|The impact of rotavirus vaccination in the prevalence of gastroenteritis and comorbidities among children after suboptimal rotavirus vaccines implementation in Taiwan: A population-based study.|
Lu MC, Shia BC, Kao YW, Lin SC, Wang CY, Lin WC, Chen SY.
Medicine. 2021; 100(25): e25925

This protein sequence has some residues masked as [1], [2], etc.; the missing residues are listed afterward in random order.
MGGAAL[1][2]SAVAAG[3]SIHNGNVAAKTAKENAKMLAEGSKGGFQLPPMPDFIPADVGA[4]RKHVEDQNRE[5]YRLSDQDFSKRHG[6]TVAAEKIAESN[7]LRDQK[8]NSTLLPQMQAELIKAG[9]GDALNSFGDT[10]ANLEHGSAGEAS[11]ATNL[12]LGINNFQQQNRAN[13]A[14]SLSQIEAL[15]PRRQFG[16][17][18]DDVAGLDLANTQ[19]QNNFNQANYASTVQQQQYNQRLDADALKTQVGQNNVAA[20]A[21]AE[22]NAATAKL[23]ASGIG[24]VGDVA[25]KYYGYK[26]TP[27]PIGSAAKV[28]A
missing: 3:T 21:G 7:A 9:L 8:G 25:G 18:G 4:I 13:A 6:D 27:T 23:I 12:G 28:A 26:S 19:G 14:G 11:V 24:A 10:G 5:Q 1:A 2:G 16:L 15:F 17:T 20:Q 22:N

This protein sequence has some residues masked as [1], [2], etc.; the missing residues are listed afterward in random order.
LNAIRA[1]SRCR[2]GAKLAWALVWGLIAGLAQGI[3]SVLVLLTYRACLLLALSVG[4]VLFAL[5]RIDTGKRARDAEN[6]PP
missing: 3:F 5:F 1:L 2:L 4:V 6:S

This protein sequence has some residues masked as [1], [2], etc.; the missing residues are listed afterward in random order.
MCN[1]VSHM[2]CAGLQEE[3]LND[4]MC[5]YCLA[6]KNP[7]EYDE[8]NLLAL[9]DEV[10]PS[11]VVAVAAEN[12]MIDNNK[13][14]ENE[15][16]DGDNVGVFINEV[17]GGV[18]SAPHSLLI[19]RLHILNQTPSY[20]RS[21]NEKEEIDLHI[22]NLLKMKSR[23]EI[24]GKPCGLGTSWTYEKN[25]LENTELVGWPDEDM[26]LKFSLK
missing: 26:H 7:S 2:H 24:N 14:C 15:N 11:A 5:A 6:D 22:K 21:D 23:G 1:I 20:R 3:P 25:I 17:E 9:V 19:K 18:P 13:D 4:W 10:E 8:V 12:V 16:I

ABSTRACT: In Taiwan, rotavirus vaccination was implemented in 2006 in the private sector. The population-based impact of rotavirus vaccination on gastroenteritis and comorbidities of children remains under-investigated.We analyzed the annual prevalence of rotavirus-related disease, including gastroenteritis, convulsions, epilepsy, type I diabetes mellitus, intussusception, and biliary atresia among children under 5 years of age. Data were collected from Taiwan's National Health Insurance Research Database, a nationwide population-based database. A 16-year retrospective cohort study was conducted between 2000 and 2015.Among children <5 years of age, the prevalence of gastroenteritis decreased after 2012 (44,259.69 per 100 thousands) and remained lower through 2015 (39,931.11per 100 thousands, P < .001). The prevalence of convulsions rose steadily and significantly from 2007 (775.90 per 100 thousands) to 2015 (962.17 per 100 thousands, P < .001). The prevalence of epilepsy decreased significantly until reaching a nadir in 2013 (from 501.56 to 293.53 per 100 thousands, P < .001). The prevalence of biliary atresia tended upward, and surged suddenly in 2007 with a peak in 2013 (18.74 per 100 thousands). Among infants (<1 year of age) from 2000 to 2015, the prevalence of gastroenteritis declined steadily, and more rapidly after 2007 (22,513 to 17,285 per 100 thousands).In Taiwan, after introducing rotavirus vaccination, gastroenteritis in young children decreased, especially in infancy. However, gastroenteritis is still common in children, given other emerging pathogens. Our results highlight the impact of rotavirus vaccines on children's health in Taiwan and provide indications for future preventive medicine and healthcare strategies in children. CI - Copyright (c) 2021 the Author(s). Published by Wolters Kluwer Health, Inc.